Encyclopedia of Autism Spectrum Disorders

Living Edition
| Editors: Fred R. Volkmar


  • Katherine Tyson
  • Deborah Fein
Living reference work entry
DOI: https://doi.org/10.1007/978-1-4614-6435-8_185-3



A principle that promotes providing services for individuals with developmental disorders (e.g., autism spectrum disorders, or ASDs) and learning disorders in order to ensure their access to environments and experiences as similar as possible to those available to typically developing individuals. Nirje (1980) defined normalization as making “the regular circumstances and ways of life or society” (p. 33) available to individuals with learning difficulties.

When first adopted, normalization was instrumental in reducing the frequently inhumane institutionalization of these individuals and providing both community-based and other alternative services. The normalization movement began in the 1960s and 1970s in Scandinavia, with other European countries and the United States following. Initially, normalization served as a philosophical foundation for reorganizing the provision of services for individuals with developmental delays...

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References and Reading

  1. Ferraioli, S. J., & Harris, S. L. (2011). Effective educational inclusion of students on the autism spectrum. Journal of Contemporary Psychotherapy, 41, 19–28.CrossRefGoogle Scholar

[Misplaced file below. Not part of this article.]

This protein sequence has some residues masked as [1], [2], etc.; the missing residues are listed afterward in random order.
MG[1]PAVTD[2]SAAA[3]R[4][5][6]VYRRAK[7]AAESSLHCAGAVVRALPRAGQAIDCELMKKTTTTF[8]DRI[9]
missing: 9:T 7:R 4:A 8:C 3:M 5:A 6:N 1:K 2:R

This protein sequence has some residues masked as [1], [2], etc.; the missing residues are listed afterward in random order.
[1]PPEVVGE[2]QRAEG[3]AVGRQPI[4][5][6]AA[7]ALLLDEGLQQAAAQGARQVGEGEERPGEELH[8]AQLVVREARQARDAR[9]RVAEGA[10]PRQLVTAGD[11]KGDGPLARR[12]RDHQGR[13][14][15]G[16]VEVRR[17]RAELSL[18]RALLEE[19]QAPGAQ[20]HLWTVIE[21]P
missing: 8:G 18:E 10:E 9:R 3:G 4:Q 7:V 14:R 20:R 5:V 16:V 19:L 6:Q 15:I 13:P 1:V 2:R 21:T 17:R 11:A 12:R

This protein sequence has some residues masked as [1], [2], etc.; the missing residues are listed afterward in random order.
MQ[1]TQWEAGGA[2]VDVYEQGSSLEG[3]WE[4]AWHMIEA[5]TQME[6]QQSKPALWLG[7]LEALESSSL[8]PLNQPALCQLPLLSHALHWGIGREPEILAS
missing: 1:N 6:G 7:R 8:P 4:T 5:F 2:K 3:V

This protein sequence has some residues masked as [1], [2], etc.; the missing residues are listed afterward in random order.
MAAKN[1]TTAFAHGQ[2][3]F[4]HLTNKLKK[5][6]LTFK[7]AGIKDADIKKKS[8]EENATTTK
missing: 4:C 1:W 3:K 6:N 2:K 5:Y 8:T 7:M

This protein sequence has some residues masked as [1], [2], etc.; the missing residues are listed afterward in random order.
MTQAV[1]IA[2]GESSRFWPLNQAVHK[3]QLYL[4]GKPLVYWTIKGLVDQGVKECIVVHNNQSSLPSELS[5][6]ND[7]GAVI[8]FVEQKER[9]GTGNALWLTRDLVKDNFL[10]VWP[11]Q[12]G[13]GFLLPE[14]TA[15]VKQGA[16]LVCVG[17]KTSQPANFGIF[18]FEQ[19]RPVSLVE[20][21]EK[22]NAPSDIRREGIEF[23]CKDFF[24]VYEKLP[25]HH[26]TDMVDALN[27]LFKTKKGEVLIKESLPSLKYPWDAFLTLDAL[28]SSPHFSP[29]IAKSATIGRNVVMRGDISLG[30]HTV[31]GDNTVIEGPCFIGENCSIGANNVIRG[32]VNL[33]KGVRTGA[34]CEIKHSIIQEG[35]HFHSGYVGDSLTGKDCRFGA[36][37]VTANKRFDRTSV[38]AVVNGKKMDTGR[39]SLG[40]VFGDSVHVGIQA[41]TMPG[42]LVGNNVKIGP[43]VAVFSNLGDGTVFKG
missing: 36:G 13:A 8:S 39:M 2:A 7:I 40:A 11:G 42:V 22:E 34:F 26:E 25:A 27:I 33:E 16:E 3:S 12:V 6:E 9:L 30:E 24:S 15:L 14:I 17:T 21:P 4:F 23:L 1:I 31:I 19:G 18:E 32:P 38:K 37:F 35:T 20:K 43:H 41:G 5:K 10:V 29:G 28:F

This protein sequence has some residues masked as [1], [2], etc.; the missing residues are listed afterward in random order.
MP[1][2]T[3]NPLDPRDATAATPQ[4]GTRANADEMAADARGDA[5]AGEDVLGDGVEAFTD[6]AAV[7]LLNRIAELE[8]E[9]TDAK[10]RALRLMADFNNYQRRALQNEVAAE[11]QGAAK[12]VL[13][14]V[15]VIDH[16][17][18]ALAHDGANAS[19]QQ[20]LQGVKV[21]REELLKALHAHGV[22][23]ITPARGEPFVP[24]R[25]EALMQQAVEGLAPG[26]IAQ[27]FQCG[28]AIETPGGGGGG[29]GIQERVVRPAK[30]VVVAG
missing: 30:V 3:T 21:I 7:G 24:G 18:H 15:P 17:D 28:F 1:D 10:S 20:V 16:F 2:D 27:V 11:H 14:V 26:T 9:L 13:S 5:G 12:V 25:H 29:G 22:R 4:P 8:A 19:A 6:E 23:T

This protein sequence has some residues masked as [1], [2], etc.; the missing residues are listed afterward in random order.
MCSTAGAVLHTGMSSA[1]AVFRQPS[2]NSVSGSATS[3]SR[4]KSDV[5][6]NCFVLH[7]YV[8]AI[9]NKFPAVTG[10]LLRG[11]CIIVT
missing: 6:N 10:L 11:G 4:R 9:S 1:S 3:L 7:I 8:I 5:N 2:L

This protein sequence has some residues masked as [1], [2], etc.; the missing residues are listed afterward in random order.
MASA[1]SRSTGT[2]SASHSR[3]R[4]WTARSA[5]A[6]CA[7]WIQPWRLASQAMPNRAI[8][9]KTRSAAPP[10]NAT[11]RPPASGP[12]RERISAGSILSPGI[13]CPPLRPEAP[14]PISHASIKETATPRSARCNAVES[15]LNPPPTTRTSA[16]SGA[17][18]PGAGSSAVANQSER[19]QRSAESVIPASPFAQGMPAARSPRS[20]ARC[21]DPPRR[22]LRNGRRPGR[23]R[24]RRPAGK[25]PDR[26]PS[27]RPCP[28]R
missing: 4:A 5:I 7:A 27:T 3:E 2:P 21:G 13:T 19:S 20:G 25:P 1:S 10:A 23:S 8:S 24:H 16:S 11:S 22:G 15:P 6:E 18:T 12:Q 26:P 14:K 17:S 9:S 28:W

2. Mesibov, G. B. (1990). Normalization and its relevance today. Journal of Autism and Developmental Disabilities, 20, 379–390.CrossRefGoogle Scholar
  3. Nirje, B. (1980). The normalization principle. In R. J. Flynn & K. E. Nitsch (Eds.), Normalization, social integration, and community services (pp. 31–50). Baltimore: University Park Press.Google Scholar
  4. Rehm, R. S., & Bradley, J. F. (2005). Normalization in families raising a child who is medically fragile/technology dependent and developmentally delayed. Qualitative Research, 15, 807–820.Google Scholar
  5. Renzaglia, A., Karvnone, M., Drasgow, E., & Stoxen, C. (2003). Promoting a lifetime of inclusion. Focus on Autism and Other Developmental Disabilities, 18, 140–149.CrossRefGoogle Scholar

Copyright information

© Springer Science+Business Media LLC 2018

Authors and Affiliations

  1. 1.Chapel Hill Pediatric Psychology, P.A.Chapel HillUSA
  2. 2.Department of Psychological SciencesUniversity of ConnecticutStorrsUSA